The plea said the Right to Education Act, 2009, was enacted and took effect from August 26, 2009 with the objective of providing free and compulsory education in the age group of six to 14 years. It added the apex court’s 2019 verdict in the Sabarimala temple case addressed menstrual taboos and the associated stigma and ruled that the discriminatory emphasis placed on biological differences constituted a violation of Article 14 — the right to equality — and emphasized that the social exclusion of women based on menstrual status is a form of untouchability. The plea further said,
Prevalent myths about menstruation force millions of girls to drop out of school early or be ostracized for the duration of their menstrual cycle every month. They also affect the hiring of female workers, as it is felt that the menstruation hampers their productivity capabilities. Unfortunately, it continues to be treated as a taboo in many societies, shrouded in a culture of silence and shame.
Thakur, in her plea, arrayed the Centre and all states as party and sought directions to them for providing separate toilets in all government, aided and residential schools. It also sought directions to provide one cleaner in all government, aided and residential schools to clean the toilets and implementation of an awareness programme among students on menstrual health.
(This story has not been edited by NDTV staff and is published from a syndicated feed.)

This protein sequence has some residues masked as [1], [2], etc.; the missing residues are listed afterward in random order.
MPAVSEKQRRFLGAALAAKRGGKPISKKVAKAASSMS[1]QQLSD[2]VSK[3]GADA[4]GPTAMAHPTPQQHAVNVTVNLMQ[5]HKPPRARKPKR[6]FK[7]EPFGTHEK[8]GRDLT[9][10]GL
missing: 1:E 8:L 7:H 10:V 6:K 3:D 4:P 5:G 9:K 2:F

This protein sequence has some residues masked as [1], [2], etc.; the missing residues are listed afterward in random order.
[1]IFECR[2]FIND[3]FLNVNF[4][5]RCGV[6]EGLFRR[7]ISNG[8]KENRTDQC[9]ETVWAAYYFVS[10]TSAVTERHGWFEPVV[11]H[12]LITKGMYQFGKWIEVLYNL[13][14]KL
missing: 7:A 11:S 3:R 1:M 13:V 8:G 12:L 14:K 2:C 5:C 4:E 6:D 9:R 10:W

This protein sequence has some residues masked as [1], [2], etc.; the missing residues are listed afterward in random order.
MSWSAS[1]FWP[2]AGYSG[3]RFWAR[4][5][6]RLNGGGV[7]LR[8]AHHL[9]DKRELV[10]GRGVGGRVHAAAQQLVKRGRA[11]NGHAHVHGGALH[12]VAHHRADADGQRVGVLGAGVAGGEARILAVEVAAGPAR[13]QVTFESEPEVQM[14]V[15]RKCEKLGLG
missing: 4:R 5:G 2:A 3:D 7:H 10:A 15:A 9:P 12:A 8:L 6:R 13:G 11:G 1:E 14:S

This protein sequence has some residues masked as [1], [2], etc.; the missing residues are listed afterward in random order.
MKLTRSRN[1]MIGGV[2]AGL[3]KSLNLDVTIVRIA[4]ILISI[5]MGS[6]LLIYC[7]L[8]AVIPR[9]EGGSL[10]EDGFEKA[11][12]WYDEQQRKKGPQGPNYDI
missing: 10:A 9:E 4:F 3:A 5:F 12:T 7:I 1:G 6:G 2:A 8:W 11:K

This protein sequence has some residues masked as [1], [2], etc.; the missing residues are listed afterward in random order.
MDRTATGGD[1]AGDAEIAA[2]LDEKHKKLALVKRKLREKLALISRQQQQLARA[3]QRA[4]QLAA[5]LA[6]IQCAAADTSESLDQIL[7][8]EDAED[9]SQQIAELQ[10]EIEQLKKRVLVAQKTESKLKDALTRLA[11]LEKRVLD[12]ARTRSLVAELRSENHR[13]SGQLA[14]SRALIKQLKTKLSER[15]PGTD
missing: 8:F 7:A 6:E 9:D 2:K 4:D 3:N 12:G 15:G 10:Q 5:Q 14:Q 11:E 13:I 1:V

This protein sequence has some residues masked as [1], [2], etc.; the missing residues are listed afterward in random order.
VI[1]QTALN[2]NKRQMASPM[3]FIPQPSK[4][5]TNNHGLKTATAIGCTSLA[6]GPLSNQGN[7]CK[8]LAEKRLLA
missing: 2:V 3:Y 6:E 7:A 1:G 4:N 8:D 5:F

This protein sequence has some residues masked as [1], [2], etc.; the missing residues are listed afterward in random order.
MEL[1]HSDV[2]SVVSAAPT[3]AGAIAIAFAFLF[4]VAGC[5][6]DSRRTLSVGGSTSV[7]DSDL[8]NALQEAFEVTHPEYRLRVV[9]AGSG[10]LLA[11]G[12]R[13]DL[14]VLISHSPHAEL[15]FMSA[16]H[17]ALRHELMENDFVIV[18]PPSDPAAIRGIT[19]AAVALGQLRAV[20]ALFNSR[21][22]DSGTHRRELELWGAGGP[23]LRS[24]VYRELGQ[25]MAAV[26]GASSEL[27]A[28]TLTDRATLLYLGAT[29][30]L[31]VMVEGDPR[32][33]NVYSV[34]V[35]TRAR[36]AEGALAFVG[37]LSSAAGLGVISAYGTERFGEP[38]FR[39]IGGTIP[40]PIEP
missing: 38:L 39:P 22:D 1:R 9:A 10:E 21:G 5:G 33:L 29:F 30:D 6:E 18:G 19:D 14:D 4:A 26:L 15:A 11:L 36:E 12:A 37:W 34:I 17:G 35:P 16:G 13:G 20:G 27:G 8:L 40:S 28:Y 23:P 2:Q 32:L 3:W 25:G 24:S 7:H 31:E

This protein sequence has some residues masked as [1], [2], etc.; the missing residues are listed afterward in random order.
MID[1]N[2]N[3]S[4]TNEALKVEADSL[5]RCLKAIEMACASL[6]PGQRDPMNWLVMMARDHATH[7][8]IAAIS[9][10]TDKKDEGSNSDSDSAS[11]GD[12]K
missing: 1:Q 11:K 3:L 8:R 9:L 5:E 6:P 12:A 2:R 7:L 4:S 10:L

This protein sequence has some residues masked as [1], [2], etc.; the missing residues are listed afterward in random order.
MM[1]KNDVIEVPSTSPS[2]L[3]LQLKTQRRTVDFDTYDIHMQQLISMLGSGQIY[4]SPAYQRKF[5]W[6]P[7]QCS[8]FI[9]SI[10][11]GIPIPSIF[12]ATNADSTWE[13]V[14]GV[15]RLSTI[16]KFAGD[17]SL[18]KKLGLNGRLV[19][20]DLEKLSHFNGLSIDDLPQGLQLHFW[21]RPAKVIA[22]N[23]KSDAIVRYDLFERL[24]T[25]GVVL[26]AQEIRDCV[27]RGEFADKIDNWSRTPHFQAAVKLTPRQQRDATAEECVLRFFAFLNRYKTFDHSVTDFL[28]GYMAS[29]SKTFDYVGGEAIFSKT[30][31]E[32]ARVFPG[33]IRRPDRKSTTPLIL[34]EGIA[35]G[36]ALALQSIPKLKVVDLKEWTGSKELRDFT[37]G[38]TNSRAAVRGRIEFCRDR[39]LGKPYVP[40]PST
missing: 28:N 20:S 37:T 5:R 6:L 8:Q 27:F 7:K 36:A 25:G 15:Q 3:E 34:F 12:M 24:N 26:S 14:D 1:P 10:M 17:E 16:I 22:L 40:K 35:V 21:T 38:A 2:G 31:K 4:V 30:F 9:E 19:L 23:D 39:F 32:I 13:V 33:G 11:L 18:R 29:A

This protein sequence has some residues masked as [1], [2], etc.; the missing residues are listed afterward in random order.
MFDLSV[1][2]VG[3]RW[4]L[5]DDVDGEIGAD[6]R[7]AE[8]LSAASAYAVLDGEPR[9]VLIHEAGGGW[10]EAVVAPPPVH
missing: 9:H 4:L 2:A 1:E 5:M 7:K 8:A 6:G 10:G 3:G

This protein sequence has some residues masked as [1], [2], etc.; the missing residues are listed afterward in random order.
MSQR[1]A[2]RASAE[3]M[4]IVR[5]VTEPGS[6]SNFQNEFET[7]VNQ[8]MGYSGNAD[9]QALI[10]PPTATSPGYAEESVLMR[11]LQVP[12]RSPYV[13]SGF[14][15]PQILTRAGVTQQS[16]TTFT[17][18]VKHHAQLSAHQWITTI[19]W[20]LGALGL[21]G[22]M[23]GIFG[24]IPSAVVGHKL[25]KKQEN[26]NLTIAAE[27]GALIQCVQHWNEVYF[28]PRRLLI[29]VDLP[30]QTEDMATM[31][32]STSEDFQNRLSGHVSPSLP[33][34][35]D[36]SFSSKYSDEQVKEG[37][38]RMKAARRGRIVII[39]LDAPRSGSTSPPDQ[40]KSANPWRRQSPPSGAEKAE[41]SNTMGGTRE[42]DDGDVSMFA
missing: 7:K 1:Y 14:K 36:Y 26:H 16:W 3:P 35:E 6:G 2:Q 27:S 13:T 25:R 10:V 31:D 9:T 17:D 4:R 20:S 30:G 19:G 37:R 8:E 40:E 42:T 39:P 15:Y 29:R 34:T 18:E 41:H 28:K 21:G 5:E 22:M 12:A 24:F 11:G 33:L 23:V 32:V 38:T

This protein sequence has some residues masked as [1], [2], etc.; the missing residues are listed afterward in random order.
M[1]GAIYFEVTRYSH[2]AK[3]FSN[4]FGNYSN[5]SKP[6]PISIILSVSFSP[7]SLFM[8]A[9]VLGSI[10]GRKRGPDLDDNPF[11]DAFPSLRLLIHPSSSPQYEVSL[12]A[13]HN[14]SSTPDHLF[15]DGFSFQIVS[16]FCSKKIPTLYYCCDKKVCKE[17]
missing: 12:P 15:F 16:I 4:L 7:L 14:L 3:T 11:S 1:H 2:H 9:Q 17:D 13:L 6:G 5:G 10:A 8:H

NDTV – Dettol have been working towards a clean and healthy India since 2014 via the Banega Swachh India initiative, which is helmed by Campaign Ambassador Amitabh Bachchan. The campaign aims to highlight the inter-dependency of humans and the environment, and of humans on one another with the focus on One Health, One Planet, One Future – Leaving No One Behind. It stresses on the need to take care of, and consider, everyone’s health in India – especially vulnerable communities – the LGBTQ population, indigenous people, India’s different tribes, ethnic and linguistic minorities, people with disabilities, migrants, geographically remote populations, gender and sexual minorities. In wake of the current COVID-19 pandemic, the need for WASH (Water, Sanitation and Hygiene) is reaffirmed as handwashing is one of the ways to prevent Coronavirus infection and other diseases. The campaign will continue to raise awareness on the same along with focussing on the importance of nutrition and healthcare for women and children, fight malnutrition, mental wellbeing, self care, science and health, adolescent health & gender awareness. Along with the health of people, the campaign has realised the need to also take care of the health of the eco-system. Our environment is fragile due to human activity, which is not only over-exploiting available resources, but also generating immense pollution as a result of using and extracting those resources. The imbalance has also led to immense biodiversity loss that has caused one of the biggest threats to human survival – climate change. It has now been described as a “code red for humanity.” The campaign will continue to cover issues like air pollution, waste management, plastic ban, manual scavenging and sanitation workers and menstrual hygiene. Banega Swasth India will also be taking forward the dream of Swasth Bharat, the campaign feels that only a Swachh or clean India where toilets are used and open defecation free (ODF) status achieved as part of the Swachh Bharat Abhiyan launched by Prime Minister Narendra Modi in 2014, can eradicate diseases like diahorrea and the country can become a Swasth or healthy India.